Fricción focuses on that which exists outside the visual field. In this case, it is a pair of hands. In the scene that we watch, the artist himself is pushed by these hands, over and over again, as he continuously returns to the starting point.
A man, Xoán Anleo, is expelled from his situation. A pair of hands push him to the margins of the screen. The ineludible race to avoid the crash is halted by the constant need to return to the starting point. It is as if we were watching a man addicted to being pushed around, as the same situation is repeated from different angles. The violence in the push varies, but the man always returns for more. He is subordinated and coldly observed. As if in a sacrificing trance, the object body is subjected by the hidden power that the pair of hands hold over him. The relational identities of each of the participants in this trio, the object, the manipulator and the observer, are forged without any kind of communication between them. Any type of particular sentiment of identity has been cast aside. Each individual in the video exists according to its function and correspondence towards the other. The irritation and disquiet that these images effect are mitigated by an affective distance, itself strengthened by an interior atmosphere within which this loop of aggression, bland like an everyday thing, is created, by the slow pace of the action and by the opaque sound of steps. The only rupture in this minimalist situation is that of continuity and of the change of frame which gives the action a greater temporal dimension. This constant action, passively observed by the video, recalls, among other referents of video performance, the time and space defining performances of Bruce Nauman, or the micro video-performances of the austrian artist Edwin Wurm. Fricción stands out for the role that the artist takes up in it, as a passive element that is activated from the outside, and for his relationship to the camera whilst it defyingly stares at him.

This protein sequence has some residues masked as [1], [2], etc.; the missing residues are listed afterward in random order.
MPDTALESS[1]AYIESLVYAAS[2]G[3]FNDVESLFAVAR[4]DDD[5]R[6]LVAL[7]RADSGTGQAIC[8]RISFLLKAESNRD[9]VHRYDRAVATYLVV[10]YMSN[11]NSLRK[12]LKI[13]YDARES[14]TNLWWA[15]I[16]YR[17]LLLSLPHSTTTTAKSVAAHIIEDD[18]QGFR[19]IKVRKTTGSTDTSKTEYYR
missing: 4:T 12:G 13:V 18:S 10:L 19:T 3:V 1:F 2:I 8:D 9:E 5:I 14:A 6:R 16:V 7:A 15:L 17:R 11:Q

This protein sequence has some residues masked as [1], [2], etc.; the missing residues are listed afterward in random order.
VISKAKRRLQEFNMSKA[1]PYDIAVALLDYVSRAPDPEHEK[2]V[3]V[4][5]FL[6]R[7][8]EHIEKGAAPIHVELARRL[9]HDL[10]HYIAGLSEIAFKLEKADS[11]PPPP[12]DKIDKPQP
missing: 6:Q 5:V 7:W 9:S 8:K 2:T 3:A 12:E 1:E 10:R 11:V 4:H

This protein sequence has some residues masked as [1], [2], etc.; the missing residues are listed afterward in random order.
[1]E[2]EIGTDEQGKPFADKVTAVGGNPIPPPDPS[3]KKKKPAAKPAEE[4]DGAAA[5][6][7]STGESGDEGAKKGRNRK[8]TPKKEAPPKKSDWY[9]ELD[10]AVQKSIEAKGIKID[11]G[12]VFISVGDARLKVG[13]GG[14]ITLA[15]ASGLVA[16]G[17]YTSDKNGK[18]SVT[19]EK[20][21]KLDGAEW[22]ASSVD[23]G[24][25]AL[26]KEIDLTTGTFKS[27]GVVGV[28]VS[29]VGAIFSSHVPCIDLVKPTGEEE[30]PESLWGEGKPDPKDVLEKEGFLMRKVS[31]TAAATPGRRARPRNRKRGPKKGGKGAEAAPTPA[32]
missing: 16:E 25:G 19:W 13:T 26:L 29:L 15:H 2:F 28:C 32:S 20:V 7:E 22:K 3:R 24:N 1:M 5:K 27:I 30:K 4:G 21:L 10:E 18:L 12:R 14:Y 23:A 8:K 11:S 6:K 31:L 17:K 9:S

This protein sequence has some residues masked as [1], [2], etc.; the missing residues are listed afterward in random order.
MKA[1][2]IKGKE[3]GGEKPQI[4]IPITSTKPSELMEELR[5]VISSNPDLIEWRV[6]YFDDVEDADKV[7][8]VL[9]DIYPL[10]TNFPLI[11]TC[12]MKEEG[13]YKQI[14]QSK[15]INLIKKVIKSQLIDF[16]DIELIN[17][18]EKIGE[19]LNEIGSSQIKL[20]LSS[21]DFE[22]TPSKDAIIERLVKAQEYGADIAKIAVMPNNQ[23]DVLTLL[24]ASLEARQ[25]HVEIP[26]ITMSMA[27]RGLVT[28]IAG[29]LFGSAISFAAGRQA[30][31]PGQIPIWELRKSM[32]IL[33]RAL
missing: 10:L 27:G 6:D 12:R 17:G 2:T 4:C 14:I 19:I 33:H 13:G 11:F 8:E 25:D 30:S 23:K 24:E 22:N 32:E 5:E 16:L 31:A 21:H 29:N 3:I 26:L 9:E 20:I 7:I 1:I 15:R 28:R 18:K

Equip de vídeo: Adrian Botey, Clàudia Bonet, Videostudi
Agraïments: Cristina Ferreira, Chus Martínez